If resin distributors had theme songs, their selection for 2021 might be the Rolling Stones hit "You Can't Always Get What You Want."
That's been the case for availability of resin as well as for challenges in logistics, labor, packaging, shipping, rail and trucking since early 2020. The challenges of the COVID-19 pandemic were followed by hurricanes in the second half of 2020 and an unexpected ice storm that hit Texas in February.
(A backup song selection might be the Joe Jackson hit "You Can't Get What You Want (Till You Know What You Want)." But that might not apply, since distributors already know what they want.)
These tight supply conditions have been accompanied by surging demand from many plastics end markets as global economies recovered. The major supply/demand imbalance has made life challenging for resin distributors, who could sell more resin if they could only get more resin.
Plastics News recently checked in with executives at several resin distribution firms to see how they were handling the challenges of 2021. Here's what they had to say:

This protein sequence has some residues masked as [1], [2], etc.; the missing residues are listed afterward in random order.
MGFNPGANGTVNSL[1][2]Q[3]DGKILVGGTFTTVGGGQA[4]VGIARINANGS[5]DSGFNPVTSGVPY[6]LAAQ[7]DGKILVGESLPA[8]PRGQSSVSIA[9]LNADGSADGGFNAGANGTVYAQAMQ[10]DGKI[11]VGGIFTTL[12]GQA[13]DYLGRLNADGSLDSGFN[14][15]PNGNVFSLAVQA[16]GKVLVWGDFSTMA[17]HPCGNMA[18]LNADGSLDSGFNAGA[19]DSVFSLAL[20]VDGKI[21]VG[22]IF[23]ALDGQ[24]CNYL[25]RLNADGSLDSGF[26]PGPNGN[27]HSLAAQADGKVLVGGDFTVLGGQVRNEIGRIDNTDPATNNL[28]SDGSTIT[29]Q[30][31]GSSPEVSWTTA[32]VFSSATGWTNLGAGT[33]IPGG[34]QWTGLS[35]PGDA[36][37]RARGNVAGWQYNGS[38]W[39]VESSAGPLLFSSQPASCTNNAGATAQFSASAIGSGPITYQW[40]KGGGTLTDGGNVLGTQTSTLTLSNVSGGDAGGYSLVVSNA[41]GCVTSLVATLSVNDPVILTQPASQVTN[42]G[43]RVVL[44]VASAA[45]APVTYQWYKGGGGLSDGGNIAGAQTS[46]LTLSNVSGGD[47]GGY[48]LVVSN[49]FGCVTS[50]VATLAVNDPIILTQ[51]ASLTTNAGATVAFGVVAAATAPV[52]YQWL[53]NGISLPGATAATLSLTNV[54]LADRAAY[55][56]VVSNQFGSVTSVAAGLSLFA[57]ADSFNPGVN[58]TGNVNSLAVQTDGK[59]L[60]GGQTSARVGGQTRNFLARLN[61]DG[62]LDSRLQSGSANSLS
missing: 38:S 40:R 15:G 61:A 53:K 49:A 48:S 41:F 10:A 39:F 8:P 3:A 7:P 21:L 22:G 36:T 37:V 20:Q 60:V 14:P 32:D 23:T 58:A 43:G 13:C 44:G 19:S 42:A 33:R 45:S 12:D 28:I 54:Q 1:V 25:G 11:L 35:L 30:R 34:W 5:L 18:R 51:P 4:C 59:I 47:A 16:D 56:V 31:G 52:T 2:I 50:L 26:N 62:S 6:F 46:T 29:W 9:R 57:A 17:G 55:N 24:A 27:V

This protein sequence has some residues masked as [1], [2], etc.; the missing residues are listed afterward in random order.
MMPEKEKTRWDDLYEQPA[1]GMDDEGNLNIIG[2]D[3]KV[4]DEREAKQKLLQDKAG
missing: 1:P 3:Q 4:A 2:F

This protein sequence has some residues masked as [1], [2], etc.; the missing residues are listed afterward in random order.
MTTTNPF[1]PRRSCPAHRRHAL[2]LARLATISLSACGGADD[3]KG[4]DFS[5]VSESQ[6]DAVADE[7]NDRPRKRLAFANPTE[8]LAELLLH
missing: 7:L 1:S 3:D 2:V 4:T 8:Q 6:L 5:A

The tight supply/demand balance of 2021 is more extreme than many resin distributors have ever seen.
"There's a mind-blowing amount of shortages and demand happening right now," said Michael Bernich, president of Jamplast Inc. in Ellisville, Mo. "We've been able to maintain good relations with producers and suppliers, but it's been a challenge."
Many resin suppliers remain operating under force majeure supply limits or some form of sales allocation, causing distributors to make similar with their own customers, he added.
Marc Fern, executive vice president with M. Holland Co. in Northbrook, Ill., said that resin supplies haven't seen much improvement and that suppliers "are still trying to catch up with demand."
"We're far from getting everything we want when we need it," he added. "There's also been a shift in demand going from areas like home improvement and exercise equipment, when everyone was home because of the pandemic, to hospitality and entertainment.
"So now you're seeing things like stadiums being short on polypropylene cups. Do people have enough disposable income to keep spending in both of those areas?"
M. Holland President and CEO Ed Holland said that the polyethylene market "needs 90 days of interrupted production to gain some ground … but if we have a strong hurricane season, all bets are off."
He added that his firm's accounts "are spending enormous amounts of time managing price. … It's a lot of work."
The distribution unit of Avient Corp. in Avon Lake, Ohio, has seen strong financial results in 2021. The unit's second-quarter sales were up almost 70 percent vs. the same quarter in 2020 to $404.4 million, with operating profit up more than 64 percent to $23.7 million.